Subsequently, the effect of this effort will be analysed as part of an election turnout project at Copenhagen University with a view to assessing how the message has affected the first-time voters.

Responsible Institution: None specified

Supporting Institutions: Copenhagen University

Start Date: Not specified.......                                     End Date: Not specified

Commitment Aim:

Currently, individual municipalities are responsible for promoting civic engagement - some local governments give it a higher priority than others.  In a bid to address declining voter turn-out for regional government elections (Commitment #2), the Danish government circulated a letter among mayors, urging them to allow for early voting due to the volatility of the first-time voter demographic.[Note 3: Electoral turnout for young people peaks immediately after

their enfranchisement, then falls sharply,]

To fulfill the same goals, Commitment 3 entailed sending a letter to 100 000 randomly selected first-time voters encouraging them to participate in the 2013 regional government elections. 


This commitment was complete at mid-term

According to the mid-term self-assessment, many municipalities accepted the call and organized advanced voting by postal vote at institutions for education, local libraries, and other public institutions.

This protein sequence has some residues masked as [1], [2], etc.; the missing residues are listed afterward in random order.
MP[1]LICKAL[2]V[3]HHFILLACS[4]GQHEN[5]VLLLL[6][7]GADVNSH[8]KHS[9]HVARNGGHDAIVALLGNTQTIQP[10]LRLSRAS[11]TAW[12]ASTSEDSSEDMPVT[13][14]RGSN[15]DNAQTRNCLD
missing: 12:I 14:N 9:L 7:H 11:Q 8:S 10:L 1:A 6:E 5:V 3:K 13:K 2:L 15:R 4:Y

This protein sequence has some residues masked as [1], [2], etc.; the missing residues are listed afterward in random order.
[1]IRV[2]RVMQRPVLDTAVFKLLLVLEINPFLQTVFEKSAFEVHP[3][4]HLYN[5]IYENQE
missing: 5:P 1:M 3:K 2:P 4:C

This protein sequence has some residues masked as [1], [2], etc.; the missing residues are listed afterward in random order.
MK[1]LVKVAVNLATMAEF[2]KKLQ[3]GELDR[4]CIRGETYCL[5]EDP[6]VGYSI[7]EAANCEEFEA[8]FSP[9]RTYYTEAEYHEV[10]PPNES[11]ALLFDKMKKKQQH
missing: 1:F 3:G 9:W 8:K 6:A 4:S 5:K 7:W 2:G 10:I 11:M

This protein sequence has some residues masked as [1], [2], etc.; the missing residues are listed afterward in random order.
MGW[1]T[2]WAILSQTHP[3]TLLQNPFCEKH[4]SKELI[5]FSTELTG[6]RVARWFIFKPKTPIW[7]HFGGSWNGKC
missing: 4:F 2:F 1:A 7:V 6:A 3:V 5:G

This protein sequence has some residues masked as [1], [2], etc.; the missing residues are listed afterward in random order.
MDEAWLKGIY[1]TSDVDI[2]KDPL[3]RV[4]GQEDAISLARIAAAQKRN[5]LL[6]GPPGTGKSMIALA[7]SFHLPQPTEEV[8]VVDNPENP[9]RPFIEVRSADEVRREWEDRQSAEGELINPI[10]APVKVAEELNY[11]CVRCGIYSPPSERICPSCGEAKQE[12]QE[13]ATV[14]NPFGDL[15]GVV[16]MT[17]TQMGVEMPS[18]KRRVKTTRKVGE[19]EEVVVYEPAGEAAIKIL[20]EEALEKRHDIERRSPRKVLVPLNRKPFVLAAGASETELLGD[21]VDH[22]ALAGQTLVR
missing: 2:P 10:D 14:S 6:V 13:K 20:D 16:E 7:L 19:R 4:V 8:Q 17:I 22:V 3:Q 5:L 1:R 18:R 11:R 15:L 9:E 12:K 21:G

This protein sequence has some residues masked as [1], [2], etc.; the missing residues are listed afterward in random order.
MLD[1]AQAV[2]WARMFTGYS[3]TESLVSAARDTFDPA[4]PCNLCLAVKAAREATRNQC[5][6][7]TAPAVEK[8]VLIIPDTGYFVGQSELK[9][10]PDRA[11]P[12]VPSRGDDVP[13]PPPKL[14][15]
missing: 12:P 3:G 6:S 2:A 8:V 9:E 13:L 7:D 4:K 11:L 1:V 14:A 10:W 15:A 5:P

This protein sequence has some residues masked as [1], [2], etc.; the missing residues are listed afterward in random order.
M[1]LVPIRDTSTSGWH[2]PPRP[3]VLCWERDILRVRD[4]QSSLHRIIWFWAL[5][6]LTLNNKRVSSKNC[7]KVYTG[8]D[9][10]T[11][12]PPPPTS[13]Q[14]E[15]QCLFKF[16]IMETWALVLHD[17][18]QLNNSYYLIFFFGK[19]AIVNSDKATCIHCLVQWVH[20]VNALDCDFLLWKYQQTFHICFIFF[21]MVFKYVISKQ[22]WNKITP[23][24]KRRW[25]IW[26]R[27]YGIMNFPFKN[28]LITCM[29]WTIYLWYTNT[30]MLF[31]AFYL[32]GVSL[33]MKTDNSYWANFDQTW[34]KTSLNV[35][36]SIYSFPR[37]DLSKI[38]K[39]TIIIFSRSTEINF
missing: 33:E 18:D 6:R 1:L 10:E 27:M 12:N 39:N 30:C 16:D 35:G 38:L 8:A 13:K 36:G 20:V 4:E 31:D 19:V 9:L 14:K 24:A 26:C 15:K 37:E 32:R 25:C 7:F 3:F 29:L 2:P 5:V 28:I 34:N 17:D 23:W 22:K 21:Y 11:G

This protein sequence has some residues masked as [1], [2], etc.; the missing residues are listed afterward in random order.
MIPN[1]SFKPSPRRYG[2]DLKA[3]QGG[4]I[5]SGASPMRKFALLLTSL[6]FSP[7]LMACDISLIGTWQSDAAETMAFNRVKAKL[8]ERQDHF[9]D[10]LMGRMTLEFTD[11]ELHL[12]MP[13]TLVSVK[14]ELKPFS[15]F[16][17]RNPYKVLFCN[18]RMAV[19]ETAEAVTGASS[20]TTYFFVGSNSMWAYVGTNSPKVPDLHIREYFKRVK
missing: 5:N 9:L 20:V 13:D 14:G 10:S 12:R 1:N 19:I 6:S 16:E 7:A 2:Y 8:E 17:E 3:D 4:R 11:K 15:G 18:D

The government published two reports in June 2014, with detail regarding the execution of this commitment and samples of the letters distributed. For further information, please see the IRM mid-term progress report[Note 4: Denmark IRM mid-term report 2014-15,].

Did it open government?

Commitment 2

Civic participation: Marginal

Following the commitment implementation, two research reports[Note 5: Centre for Voting and Parties, Hvem Stemte Og Hvem Blev Hjemme? [Who Voted and Who Stayed Home?] by Yosef Bhatti, Jens Olav Dahigaard, Jonas Hedegaard Hansen, and Kasper Møller Hansen (Report, Copenhagen, 2014), 52, [Danish]] from Copenhagen University showed a 10 percent increase in young voter turnout - however, the reports also found that there was a substantial drop in voter turnout among citizens who are not ethnically Danish. Participation of the latter demographic was already lower than average. The reports thus indicate that the commitment had a positive effect in terms of increasing voter turnout among young people, but only for one subset of the target demographic.  As they are based on registration data from Statistics Denmark, the reports do not address the question of why some voters stayed at home.